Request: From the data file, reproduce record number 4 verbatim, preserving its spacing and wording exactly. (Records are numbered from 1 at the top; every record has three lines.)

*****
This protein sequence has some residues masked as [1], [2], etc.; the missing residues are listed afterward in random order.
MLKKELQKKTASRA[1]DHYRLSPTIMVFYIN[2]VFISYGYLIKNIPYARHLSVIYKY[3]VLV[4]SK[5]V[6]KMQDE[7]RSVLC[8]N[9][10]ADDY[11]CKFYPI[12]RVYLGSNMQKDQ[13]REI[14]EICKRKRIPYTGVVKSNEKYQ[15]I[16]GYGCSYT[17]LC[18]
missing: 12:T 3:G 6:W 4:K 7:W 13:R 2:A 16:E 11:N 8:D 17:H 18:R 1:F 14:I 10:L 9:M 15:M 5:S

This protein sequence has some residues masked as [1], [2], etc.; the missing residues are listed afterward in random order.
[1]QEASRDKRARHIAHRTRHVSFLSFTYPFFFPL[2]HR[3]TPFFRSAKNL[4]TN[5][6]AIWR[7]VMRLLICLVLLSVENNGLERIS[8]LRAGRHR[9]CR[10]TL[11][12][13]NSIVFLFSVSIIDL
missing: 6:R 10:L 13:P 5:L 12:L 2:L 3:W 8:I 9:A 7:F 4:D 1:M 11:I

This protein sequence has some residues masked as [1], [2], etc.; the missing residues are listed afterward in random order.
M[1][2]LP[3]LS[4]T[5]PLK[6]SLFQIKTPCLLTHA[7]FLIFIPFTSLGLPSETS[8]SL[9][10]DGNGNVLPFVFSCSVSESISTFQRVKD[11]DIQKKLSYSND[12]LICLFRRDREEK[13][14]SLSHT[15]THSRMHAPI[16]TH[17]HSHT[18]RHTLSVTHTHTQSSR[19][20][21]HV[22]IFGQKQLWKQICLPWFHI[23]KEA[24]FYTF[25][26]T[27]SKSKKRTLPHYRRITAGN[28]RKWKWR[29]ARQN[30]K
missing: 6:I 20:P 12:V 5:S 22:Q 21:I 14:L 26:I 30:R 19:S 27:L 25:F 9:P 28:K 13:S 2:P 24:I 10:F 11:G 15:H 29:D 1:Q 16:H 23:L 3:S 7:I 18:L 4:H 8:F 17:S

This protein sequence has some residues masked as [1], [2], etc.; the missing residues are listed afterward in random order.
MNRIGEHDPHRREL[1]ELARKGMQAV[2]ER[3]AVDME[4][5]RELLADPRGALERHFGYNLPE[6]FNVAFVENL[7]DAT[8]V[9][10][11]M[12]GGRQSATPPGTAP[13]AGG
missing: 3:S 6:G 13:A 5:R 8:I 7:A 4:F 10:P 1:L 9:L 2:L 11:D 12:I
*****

This protein sequence has some residues masked as [1], [2], etc.; the missing residues are listed afterward in random order.
MNRIGEHDPHRREL[1]ELARKGMQAV[2]ER[3]AVDME[4][5]RELLADPRGALERHFGYNLPE[6]FNVAFVENL[7]DAT[8]V[9][10][11]M[12]GGRQSATPPGTAP[13]AGG
missing: 3:S 6:G 13:A 5:R 8:I 7:A 4:F 10:P 1:L 9:L 2:L 11:D 12:I